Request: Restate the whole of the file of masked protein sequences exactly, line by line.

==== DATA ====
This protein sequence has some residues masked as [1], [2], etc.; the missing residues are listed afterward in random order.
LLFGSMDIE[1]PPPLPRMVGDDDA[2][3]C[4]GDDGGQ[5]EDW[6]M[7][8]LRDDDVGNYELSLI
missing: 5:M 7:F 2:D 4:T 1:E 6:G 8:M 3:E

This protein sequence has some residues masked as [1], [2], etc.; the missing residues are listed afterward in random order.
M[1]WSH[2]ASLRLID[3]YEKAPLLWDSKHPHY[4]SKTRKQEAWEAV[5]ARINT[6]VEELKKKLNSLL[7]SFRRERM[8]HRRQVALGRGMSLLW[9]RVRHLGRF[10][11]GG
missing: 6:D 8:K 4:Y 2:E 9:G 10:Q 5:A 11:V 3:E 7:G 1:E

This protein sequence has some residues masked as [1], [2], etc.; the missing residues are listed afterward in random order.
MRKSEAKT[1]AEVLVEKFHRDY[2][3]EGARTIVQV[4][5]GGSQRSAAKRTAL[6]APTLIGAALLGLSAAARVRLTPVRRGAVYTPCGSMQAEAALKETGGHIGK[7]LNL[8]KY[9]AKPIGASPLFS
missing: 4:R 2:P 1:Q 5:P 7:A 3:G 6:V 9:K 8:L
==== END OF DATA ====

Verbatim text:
This protein sequence has some residues masked as [1], [2], etc.; the missing residues are listed afterward in random order.
LLFGSMDIE[1]PPPLPRMVGDDDA[2][3]C[4]GDDGGQ[5]EDW[6]M[7][8]LRDDDVGNYELSLI
missing: 5:M 7:F 2:D 4:T 1:E 6:G 8:M 3:E

This protein sequence has some residues masked as [1], [2], etc.; the missing residues are listed afterward in random order.
M[1]WSH[2]ASLRLID[3]YEKAPLLWDSKHPHY[4]SKTRKQEAWEAV[5]ARINT[6]VEELKKKLNSLL[7]SFRRERM[8]HRRQVALGRGMSLLW[9]RVRHLGRF[10][11]GG
missing: 6:D 8:K 4:Y 2:E 9:G 10:Q 5:A 11:V 3:E 7:G 1:E

This protein sequence has some residues masked as [1], [2], etc.; the missing residues are listed afterward in random order.
MRKSEAKT[1]AEVLVEKFHRDY[2][3]EGARTIVQV[4][5]GGSQRSAAKRTAL[6]APTLIGAALLGLSAAARVRLTPVRRGAVYTPCGSMQAEAALKETGGHIGK[7]LNL[8]KY[9]AKPIGASPLFS
missing: 4:R 2:P 1:Q 5:P 7:A 3:G 6:V 9:K 8:L